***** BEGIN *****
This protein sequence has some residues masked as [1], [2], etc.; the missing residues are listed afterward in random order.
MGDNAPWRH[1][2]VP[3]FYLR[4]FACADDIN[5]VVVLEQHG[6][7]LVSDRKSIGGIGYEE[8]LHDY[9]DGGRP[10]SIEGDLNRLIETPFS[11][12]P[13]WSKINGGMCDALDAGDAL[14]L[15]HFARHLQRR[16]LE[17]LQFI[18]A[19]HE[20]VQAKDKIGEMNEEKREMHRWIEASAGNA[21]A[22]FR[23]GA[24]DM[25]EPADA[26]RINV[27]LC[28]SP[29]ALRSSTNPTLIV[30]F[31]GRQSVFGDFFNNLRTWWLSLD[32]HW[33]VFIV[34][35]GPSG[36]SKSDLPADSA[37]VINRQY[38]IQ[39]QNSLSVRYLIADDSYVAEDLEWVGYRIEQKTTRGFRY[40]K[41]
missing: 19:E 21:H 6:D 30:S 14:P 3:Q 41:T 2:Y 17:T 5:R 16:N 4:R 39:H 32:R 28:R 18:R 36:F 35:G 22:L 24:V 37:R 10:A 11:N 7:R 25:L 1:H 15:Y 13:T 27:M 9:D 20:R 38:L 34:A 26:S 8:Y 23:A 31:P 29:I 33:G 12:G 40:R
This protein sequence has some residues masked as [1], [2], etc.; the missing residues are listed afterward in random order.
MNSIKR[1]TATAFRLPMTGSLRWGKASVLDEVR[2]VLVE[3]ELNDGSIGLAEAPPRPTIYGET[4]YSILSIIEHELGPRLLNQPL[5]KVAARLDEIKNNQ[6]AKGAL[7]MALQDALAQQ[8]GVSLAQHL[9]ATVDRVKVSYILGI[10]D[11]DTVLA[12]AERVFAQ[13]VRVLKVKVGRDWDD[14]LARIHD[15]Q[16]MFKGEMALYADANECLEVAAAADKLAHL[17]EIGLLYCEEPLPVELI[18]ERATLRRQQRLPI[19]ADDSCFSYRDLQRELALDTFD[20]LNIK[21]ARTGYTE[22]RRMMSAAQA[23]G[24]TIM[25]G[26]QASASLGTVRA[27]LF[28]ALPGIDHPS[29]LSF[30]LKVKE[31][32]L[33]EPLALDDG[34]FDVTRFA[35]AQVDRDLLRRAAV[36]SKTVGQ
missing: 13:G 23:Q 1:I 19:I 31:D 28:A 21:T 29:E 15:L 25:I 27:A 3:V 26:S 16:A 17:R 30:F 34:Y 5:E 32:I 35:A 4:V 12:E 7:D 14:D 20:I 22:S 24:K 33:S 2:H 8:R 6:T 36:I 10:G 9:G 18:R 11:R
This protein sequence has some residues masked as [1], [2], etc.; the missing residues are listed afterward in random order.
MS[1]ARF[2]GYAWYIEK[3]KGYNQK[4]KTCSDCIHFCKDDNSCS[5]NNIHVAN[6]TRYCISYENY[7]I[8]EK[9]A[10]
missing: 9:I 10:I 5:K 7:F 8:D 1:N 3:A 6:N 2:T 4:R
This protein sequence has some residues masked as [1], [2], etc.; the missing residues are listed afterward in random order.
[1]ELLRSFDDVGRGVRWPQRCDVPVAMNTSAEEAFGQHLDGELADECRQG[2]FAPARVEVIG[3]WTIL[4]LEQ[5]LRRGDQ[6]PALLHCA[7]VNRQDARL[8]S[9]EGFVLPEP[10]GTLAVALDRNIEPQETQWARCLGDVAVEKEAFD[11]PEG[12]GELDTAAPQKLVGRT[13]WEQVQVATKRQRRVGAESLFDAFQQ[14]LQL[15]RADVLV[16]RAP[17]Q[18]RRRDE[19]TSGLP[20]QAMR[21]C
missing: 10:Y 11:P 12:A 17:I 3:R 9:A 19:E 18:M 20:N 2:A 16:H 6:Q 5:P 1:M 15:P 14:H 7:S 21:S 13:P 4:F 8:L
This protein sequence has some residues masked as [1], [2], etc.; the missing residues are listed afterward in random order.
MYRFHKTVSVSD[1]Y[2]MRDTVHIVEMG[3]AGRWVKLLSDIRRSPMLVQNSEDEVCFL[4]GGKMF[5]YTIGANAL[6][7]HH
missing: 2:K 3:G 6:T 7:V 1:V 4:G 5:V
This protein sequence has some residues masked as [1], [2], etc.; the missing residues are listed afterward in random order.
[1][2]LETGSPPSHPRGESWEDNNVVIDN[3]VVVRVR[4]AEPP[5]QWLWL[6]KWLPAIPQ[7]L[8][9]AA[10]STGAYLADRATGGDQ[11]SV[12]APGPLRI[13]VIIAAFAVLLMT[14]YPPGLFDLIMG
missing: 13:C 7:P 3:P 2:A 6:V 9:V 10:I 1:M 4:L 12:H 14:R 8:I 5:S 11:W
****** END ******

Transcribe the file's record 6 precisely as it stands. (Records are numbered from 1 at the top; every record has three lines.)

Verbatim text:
This protein sequence has some residues masked as [1], [2], etc.; the missing residues are listed afterward in random order.
[1][2]LETGSPPSHPRGESWEDNNVVIDN[3]VVVRVR[4]AEPP[5]QWLWL[6]KWLPAIPQ[7]L[8][9]AA[10]STGAYLADRATGGDQ[11]SV[12]APGPLRI[13]VIIAAFAVLLMT[14]YPPGLFDLIMG
missing: 13:C 7:P 3:P 2:A 6:V 9:V 10:I 1:M 4:L 12:H 14:R 8:I 5:S 11:W